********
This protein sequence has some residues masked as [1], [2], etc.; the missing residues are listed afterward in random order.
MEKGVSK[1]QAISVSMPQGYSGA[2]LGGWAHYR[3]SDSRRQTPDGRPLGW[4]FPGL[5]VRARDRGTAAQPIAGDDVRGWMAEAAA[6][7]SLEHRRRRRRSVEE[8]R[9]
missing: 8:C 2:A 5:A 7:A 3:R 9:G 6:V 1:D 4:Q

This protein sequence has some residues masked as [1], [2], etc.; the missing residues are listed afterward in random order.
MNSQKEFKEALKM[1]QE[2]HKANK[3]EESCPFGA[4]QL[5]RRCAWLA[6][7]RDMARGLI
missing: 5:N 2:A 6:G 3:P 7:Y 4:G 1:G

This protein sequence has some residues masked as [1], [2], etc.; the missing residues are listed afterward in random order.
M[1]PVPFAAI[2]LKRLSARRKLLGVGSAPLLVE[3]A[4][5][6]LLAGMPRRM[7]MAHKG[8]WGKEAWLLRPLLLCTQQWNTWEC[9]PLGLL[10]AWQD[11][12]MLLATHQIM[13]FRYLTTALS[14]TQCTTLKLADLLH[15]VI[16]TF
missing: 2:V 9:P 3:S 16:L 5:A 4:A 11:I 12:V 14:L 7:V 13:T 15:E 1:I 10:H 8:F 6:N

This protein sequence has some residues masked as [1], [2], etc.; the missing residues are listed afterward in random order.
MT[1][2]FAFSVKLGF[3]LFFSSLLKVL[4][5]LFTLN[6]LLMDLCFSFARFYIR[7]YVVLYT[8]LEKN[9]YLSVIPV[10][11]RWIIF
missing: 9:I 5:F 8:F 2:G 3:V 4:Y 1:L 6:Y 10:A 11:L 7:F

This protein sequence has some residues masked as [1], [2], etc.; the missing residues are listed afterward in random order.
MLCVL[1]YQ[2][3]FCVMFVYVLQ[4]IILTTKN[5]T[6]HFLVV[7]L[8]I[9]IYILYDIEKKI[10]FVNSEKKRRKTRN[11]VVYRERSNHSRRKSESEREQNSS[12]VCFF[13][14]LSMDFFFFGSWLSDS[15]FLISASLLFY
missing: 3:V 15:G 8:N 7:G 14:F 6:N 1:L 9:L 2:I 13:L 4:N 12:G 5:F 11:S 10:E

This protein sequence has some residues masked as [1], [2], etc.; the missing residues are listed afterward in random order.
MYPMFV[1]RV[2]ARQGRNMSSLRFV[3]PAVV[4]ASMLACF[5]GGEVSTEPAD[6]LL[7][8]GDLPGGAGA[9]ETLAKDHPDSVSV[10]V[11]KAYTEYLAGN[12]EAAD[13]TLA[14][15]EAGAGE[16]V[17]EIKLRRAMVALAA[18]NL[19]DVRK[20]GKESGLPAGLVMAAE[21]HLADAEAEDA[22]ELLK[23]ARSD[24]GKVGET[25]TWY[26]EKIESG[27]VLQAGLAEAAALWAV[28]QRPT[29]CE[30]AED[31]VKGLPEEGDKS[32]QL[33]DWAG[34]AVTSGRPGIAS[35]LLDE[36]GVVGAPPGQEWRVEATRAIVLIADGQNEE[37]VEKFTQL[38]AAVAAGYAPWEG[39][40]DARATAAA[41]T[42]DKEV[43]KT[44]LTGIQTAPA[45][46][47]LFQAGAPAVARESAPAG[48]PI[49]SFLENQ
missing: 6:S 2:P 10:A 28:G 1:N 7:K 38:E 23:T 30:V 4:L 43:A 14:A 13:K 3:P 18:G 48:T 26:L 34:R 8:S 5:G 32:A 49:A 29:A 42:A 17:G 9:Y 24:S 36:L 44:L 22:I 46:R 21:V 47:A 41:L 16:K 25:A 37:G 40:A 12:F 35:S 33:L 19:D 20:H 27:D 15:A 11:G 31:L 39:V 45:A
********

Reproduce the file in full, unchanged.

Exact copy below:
This protein sequence has some residues masked as [1], [2], etc.; the missing residues are listed afterward in random order.
MEKGVSK[1]QAISVSMPQGYSGA[2]LGGWAHYR[3]SDSRRQTPDGRPLGW[4]FPGL[5]VRARDRGTAAQPIAGDDVRGWMAEAAA[6][7]SLEHRRRRRRSVEE[8]R[9]
missing: 8:C 2:A 5:A 7:A 3:R 9:G 6:V 1:D 4:Q

This protein sequence has some residues masked as [1], [2], etc.; the missing residues are listed afterward in random order.
MNSQKEFKEALKM[1]QE[2]HKANK[3]EESCPFGA[4]QL[5]RRCAWLA[6][7]RDMARGLI
missing: 5:N 2:A 6:G 3:P 7:Y 4:G 1:G

This protein sequence has some residues masked as [1], [2], etc.; the missing residues are listed afterward in random order.
M[1]PVPFAAI[2]LKRLSARRKLLGVGSAPLLVE[3]A[4][5][6]LLAGMPRRM[7]MAHKG[8]WGKEAWLLRPLLLCTQQWNTWEC[9]PLGLL[10]AWQD[11][12]MLLATHQIM[13]FRYLTTALS[14]TQCTTLKLADLLH[15]VI[16]TF
missing: 2:V 9:P 3:S 16:L 5:A 4:A 11:I 12:V 14:L 7:V 13:T 15:E 1:I 10:H 8:F 6:N

This protein sequence has some residues masked as [1], [2], etc.; the missing residues are listed afterward in random order.
MT[1][2]FAFSVKLGF[3]LFFSSLLKVL[4][5]LFTLN[6]LLMDLCFSFARFYIR[7]YVVLYT[8]LEKN[9]YLSVIPV[10][11]RWIIF
missing: 9:I 5:F 8:F 2:G 3:V 4:Y 1:L 6:Y 10:A 11:L 7:F

This protein sequence has some residues masked as [1], [2], etc.; the missing residues are listed afterward in random order.
MLCVL[1]YQ[2][3]FCVMFVYVLQ[4]IILTTKN[5]T[6]HFLVV[7]L[8]I[9]IYILYDIEKKI[10]FVNSEKKRRKTRN[11]VVYRERSNHSRRKSESEREQNSS[12]VCFF[13][14]LSMDFFFFGSWLSDS[15]FLISASLLFY
missing: 3:V 15:G 8:N 7:G 14:F 6:N 1:L 9:L 2:I 13:L 4:N 12:G 5:F 11:S 10:E

This protein sequence has some residues masked as [1], [2], etc.; the missing residues are listed afterward in random order.
MYPMFV[1]RV[2]ARQGRNMSSLRFV[3]PAVV[4]ASMLACF[5]GGEVSTEPAD[6]LL[7][8]GDLPGGAGA[9]ETLAKDHPDSVSV[10]V[11]KAYTEYLAGN[12]EAAD[13]TLA[14][15]EAGAGE[16]V[17]EIKLRRAMVALAA[18]NL[19]DVRK[20]GKESGLPAGLVMAAE[21]HLADAEAEDA[22]ELLK[23]ARSD[24]GKVGET[25]TWY[26]EKIESG[27]VLQAGLAEAAALWAV[28]QRPT[29]CE[30]AED[31]VKGLPEEGDKS[32]QL[33]DWAG[34]AVTSGRPGIAS[35]LLDE[36]GVVGAPPGQEWRVEATRAIVLIADGQNEE[37]VEKFTQL[38]AAVAAGYAPWEG[39][40]DARATAAA[41]T[42]DKEV[43]KT[44]LTGIQTAPA[45][46][47]LFQAGAPAVARESAPAG[48]PI[49]SFLENQ
missing: 6:S 2:P 10:A 28:G 1:N 7:K 38:E 23:T 30:V 4:L 43:A 14:A 13:K 3:P 18:G 48:T 26:L 34:R 8:S 5:G 32:A 49:A 29:A 42:A 17:G 9:Y 24:S 36:L 44:L 22:I 46:R 21:V 47:A 41:L 16:K 25:A 37:G 40:A 12:F 35:S 33:L 19:D 20:H 27:D 15:A 11:G 31:L 39:V 45:A